Why do we love eating out?
Restaurants offer us something special, a break from the ordinary. Those that truly stand out—those we flock to for romantic or celebratory occasions—are special not only because of superior business savvy, but also because everything in them, from the silverware to the soup, represents a labor of love.
After all, just as every couple has its love story, so does every restaurant. Andina, which offers award-winning Peruvian cuisine in Portland’s Pearl District, has a love story that dates back decades before its founding. It starts with the love between an Oregonian man and a Peruvian woman; continues with their son, Peter Platt, and his love for Peruvian culture; and culminates with Andina, born out of serendipity, strategy, and yes, love.
Here, Peter shares Andina’s love story, including the entrepreneurial journey that led to its founding and the lessons he’s learned about what it takes to survive in an industry known for fierce competition and slim profit margins.
What was the spark that inspired the birth of Andina?
The story of Andina is really the story of my family, and like a lot of entrepreneurial stories, it has a combination of both serendipity and strategy. It starts really with the happy accident of my parents meeting in Peru. My dad is an Oregonian, third generation, grew up in Portland, joined the Peace Corps, and ended up falling in love with the country and staying 12 years. He met my mother, they got married, had a few kids, myself included, and moved back to Corvallis, where my dad got his engineering degree. That’s where I grew up.
Like a lot of mixed ethnic immigrant families, I grew up in an environment where we spoke Spanish and ate Peruvian food at home, which was kind of an island in this larger sea of “normality.” A couple of things were planted at that age that factored into my entrepreneurial development—one was this need to try to integrate these two sides — my family and my own history, which is sort of a puzzle that I’ve always been trying to work out. And the second was a deep, deep appreciation for what Peru was and represented, and what it could share with the rest of the world.
How did you decide that food would be your vehicle for sharing Peru with the rest of the world?
I majored in anthropology in college, and I came out my college experience thinking I would go on international development. Appropriately enough, I came to Mercy Corps, which is really where the story of Andina starts. Like a lot of entrepreneurs, I didn’t go through the formal application process with Mercy Corps, I basically talked my way into a job as an assessment coordinator in Peru, working on new project development there. Again, serendipitously, because Mercy Corps didn’t have any programs at the time in Peru, I had to find my own funding. I got in touch with a Mercy Corps donor who was a Peruvian businessman, Jaime Saavedra, and he became a close friend and my fiscal sponsor.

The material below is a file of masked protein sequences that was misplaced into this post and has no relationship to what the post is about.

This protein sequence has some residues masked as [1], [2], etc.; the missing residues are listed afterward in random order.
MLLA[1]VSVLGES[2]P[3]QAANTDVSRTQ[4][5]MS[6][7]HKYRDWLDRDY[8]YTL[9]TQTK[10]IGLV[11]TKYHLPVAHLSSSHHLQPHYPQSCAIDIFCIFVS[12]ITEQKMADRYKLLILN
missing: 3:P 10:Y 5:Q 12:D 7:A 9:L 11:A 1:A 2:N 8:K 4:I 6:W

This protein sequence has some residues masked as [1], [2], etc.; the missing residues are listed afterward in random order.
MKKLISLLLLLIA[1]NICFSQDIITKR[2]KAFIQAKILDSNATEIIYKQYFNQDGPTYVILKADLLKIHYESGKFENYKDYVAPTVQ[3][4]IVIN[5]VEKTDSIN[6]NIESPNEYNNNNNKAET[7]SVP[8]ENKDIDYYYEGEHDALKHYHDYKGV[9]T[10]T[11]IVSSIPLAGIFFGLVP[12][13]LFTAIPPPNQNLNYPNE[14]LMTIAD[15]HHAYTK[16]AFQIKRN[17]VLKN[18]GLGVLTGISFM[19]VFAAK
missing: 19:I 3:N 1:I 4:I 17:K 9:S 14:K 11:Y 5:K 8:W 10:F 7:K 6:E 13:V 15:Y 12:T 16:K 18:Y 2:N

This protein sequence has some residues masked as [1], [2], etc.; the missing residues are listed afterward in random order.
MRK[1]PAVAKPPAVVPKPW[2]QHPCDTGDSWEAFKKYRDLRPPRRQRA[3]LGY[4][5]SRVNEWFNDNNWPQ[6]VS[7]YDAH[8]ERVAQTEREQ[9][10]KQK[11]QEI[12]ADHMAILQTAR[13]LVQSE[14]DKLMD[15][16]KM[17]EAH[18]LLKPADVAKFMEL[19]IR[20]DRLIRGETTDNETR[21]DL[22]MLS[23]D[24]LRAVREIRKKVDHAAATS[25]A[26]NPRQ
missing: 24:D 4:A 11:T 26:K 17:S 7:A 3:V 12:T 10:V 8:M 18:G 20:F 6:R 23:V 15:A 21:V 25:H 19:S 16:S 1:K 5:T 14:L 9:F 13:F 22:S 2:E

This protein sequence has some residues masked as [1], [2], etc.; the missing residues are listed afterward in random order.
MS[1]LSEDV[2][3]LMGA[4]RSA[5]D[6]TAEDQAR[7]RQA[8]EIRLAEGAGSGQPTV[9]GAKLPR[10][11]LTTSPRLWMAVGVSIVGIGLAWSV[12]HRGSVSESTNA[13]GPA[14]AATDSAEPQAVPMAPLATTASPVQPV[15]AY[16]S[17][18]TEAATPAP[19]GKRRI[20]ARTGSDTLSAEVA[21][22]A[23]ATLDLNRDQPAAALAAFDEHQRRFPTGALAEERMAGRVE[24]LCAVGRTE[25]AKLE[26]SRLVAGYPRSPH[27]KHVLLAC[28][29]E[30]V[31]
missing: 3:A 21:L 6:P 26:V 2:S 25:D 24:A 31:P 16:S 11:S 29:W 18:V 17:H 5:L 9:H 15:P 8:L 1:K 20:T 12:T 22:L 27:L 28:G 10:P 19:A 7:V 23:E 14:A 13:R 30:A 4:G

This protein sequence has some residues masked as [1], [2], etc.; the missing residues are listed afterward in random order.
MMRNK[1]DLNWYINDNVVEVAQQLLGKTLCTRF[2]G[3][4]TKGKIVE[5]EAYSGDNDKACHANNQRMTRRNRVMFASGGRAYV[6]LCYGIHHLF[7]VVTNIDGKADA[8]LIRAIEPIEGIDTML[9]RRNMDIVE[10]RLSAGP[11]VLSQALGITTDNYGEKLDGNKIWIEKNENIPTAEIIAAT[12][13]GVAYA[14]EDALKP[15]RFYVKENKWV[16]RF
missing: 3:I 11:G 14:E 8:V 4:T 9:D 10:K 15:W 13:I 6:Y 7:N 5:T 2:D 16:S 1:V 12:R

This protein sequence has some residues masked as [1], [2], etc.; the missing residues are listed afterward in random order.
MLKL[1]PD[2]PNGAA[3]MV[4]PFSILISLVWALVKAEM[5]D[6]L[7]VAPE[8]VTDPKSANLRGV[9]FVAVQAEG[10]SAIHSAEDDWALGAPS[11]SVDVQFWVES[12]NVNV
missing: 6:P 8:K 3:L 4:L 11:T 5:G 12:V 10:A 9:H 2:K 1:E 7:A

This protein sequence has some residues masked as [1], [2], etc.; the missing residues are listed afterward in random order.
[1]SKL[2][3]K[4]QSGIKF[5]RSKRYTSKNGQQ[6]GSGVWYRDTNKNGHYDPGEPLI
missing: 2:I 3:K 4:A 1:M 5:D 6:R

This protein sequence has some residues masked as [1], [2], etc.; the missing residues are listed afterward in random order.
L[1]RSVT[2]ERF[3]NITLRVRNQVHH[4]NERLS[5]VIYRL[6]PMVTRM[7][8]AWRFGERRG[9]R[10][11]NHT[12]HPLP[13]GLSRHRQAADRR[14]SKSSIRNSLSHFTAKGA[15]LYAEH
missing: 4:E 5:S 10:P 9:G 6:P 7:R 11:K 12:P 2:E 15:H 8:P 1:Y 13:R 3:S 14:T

Eventually, Jaime became my business partner. When I came back from Peru, I was looking for things to do, and I didn’t know what my next step would be. Jaime pulled me aside and said, “I have this crazy idea and I want you to help me with it. I want to open a Peruvian restaurant in Portland.” I thought he was nuts, but then I thought back to my family history and I realized, well this is actually an interesting opportunity. This could be a way to create a platform to explore all the different facets of my own personal life that I’ve been wanting to try and resolve in some ways. It was a great way for the family to portray its culture, to find a way to through cuisine tell the story, to open the door into the wild and wonderful world of Peru. And so we went forward.
We made every mistake in the book, quite honestly. I mean, if there was a mistake to be made, we made it.” (Tweet this.)
How did you break into a sector you knew virtually nothing about?
Like any process, it was highly iterative. First, we needed a chef. As luck would have it, Mercy Corps’ direct supervisor at the time for my program was an old hand from Peru and had dated a Peruvian guy whose nephews were chefs. One of them was looking for a job. So I called him up and said, “Have you ever been to Portland, Oregon?” He had no idea where it was. He came out here of course in the summer, when it was beautiful, and he fell in love with the town. He brought his young wife with him, my mother charmed them and made them feel at home, and he was like, “Let’s do it, you know, let’s open a restaurant.”
So we had a chef, we had an experienced business person/manager who was the money person, and there was me, this young rookie basically willing to do whatever it takes for very little pay. We also hired a consultant, someone to basically shore up our lack of experience. So it was a very cobbled-together team, a very unlikely team, but we had the basic ingredients to bake this cake.
What early challenges did you face, and how did you overcome them?